Belgium issues travel documents for both refugees and beneficiaries of subsidiary protection. The duration of validity of both documents is 2 years. However, beneficiaries of subsidiary protection have to fulfil more stringent criteria to obtain such a travel document.
To travel abroad, a refugee needs a valid electronic card for foreign nationals and a “refugee travel document”, also known as “blue passport”. Every member of the family who is a recognised refugee in Belgium must carry their own “blue passport”.
This “blue passport” has to be obtained from the commune where the refugee is officially registered. Documents needed to obtain a “blue passport” include:
- Identity card;
- One identity photo;
- If there are one or more children under the age of 18, a family declaration form which can be obtained from the municipal office;
- For persons living in the Brussels-Capital Region, a certificate of family composition, which must be requested at the municipal office).
The overall principle has always been that the beneficiary of subsidiary protection could not automatically obtain travel documents from the CGRS. Instead, they should contact the relevant national authorities. As regards the risks of putting their protection status into question because they contacted their national authorities, the CGRS confirmed that they had obtained the protection under article 15 (c) of the Qualification Directive and were therefore allowed to contact their national authorities to obtain travel documents.
Travel documents for beneficiaries of subsidiary protection are issued only if beneficiaries are unable to obtain one from their national authorities. The document is called “travel document for foreigners”. The travel document needs to be requested at the provincial passport service of the province of the municipality where the person is registered. A special travel document will be issued on condition that identity and nationality are established and a certificate of impossibility to obtain a national passport or travel document is submitted.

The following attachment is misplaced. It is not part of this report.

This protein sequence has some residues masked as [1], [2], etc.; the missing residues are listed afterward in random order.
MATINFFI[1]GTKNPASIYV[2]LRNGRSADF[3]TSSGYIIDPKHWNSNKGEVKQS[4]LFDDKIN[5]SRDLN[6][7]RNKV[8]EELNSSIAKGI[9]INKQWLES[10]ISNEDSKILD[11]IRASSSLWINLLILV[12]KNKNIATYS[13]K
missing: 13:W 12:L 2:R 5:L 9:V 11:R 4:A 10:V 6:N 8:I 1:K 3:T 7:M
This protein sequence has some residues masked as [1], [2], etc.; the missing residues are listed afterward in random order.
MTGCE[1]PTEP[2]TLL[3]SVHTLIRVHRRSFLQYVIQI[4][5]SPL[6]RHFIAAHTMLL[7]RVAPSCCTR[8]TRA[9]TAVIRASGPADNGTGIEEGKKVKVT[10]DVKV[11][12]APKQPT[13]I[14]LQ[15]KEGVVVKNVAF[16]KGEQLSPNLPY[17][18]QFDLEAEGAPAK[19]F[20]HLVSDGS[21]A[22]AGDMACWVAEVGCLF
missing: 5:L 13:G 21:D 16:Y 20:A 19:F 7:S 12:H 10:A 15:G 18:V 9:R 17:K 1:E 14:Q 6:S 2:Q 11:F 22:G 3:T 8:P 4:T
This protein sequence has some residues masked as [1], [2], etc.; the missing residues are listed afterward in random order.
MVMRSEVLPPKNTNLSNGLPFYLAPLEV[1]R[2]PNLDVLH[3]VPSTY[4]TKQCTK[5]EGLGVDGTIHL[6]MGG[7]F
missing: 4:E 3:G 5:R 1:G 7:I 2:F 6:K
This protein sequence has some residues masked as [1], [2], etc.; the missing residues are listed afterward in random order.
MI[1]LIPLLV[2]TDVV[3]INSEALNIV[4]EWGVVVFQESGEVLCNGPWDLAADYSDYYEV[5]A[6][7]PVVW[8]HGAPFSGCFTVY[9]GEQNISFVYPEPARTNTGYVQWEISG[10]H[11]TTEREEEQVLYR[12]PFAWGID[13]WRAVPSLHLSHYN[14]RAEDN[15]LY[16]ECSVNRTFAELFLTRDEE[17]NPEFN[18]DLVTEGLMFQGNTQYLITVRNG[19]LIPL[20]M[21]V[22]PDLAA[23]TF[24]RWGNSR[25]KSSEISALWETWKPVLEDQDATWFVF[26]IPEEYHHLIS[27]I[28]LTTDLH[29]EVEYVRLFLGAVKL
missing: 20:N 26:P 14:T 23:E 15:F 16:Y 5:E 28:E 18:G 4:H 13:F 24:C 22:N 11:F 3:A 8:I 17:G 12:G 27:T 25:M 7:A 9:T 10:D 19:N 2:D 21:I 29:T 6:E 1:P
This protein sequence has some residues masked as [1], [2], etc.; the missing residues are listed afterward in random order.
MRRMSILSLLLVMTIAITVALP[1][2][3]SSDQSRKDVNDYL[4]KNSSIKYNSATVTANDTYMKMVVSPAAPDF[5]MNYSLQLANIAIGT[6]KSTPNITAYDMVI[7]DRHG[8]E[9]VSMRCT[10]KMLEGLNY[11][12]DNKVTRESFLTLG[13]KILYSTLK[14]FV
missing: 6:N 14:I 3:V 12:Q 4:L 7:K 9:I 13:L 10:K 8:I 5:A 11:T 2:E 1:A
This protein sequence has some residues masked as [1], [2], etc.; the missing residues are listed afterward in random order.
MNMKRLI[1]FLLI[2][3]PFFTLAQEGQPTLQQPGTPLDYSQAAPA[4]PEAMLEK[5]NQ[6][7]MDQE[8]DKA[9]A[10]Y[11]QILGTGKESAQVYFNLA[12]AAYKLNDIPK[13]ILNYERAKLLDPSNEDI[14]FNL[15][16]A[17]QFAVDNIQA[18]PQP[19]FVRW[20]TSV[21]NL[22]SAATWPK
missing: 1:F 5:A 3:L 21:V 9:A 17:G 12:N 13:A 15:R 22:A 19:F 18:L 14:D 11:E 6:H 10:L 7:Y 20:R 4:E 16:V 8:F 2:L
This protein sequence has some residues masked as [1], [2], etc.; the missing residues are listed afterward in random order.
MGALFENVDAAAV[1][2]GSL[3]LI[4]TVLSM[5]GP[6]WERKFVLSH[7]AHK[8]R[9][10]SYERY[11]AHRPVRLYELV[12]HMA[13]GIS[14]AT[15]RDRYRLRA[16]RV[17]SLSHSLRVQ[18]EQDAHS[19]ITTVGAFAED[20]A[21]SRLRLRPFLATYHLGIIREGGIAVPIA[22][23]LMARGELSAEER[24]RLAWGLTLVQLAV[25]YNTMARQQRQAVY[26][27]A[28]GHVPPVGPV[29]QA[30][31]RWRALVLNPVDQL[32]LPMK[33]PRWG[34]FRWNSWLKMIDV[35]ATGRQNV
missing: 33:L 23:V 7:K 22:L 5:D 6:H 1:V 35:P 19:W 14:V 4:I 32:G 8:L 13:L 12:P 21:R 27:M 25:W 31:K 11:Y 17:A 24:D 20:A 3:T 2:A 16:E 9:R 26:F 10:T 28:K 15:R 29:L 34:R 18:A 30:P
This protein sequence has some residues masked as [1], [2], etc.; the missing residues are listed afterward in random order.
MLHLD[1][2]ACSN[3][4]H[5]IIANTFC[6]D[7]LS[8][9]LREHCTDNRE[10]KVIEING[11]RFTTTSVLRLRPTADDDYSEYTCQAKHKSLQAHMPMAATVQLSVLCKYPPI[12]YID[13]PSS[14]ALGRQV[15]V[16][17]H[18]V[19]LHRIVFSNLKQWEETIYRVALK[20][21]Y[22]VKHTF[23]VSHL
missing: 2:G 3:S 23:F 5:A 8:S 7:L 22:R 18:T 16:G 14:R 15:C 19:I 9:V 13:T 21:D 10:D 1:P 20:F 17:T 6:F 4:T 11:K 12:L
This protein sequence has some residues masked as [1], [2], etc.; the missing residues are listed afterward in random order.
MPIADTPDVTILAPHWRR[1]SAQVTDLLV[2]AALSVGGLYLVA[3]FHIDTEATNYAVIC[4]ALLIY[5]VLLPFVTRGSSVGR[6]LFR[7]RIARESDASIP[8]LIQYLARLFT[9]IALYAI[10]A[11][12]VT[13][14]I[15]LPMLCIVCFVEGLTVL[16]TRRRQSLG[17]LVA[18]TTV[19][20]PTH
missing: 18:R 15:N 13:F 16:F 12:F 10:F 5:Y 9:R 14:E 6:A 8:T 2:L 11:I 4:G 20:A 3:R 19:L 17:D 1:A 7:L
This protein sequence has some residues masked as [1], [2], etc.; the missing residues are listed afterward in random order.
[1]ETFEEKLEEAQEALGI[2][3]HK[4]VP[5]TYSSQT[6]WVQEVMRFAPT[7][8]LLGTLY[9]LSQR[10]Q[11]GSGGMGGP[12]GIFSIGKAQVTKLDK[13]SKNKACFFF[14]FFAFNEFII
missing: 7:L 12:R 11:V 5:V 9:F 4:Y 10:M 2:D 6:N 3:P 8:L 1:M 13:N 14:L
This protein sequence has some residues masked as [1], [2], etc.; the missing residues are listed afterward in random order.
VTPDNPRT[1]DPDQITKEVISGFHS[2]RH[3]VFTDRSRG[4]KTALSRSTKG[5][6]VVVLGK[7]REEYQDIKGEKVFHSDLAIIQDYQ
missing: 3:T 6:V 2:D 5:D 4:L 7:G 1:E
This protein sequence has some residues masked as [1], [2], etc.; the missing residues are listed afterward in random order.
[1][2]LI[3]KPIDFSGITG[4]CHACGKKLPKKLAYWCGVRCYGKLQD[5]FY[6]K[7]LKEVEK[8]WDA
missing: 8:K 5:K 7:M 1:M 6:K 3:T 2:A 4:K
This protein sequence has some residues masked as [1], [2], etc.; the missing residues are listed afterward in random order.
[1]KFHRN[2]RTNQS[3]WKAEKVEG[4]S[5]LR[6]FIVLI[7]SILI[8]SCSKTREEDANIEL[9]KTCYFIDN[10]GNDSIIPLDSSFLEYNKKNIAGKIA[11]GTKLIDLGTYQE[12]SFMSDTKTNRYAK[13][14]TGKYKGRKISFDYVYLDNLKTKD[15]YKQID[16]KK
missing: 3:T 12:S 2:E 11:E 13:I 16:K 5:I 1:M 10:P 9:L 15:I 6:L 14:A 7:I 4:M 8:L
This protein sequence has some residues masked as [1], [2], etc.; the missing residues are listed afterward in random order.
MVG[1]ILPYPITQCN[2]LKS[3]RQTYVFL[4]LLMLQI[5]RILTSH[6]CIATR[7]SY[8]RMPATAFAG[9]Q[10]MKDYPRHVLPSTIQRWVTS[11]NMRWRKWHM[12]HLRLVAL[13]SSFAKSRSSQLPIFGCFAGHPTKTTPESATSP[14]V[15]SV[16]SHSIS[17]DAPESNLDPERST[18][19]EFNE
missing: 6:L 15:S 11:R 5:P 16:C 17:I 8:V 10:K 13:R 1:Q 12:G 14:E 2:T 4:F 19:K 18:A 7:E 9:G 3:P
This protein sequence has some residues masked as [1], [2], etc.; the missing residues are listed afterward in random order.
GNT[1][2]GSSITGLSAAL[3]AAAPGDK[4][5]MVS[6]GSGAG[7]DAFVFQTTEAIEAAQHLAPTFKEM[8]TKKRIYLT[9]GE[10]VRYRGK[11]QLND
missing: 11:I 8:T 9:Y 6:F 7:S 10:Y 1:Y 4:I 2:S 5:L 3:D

A certificate of impossibility is not necessary if the person belongs to one of the categories of foreign nationals who cannot obtain a national passport or travel document according to the Belgian Ministry of Foreign Affairs: Tibetans and persons of Palestinian origin do not have to submit such a certificate.
 Article 57(3) Consular Code.
 Circular on travel documents for non-Belgians, 7 September 2016.
 CGRS, ‘You are recognised as a refugee in Belgium’, January 2018, available at: http://bit.ly/2BjIRbd.
 Myria, Contact Meeting, 19 September 2018, available in Dutch at: https://bit.ly/2MvKKc8, para 15-16.
 CGRS, ‘You are eligible for subsidiary protection in Belgium’, November 2017, available at: http://bit.ly/2n2fFBj.
 For more information: Foreign Affairs Office, ‘Titre de voyage pour réfugié, apatride ou étranger’, available in French at: https://bit.ly/2UzuQQW.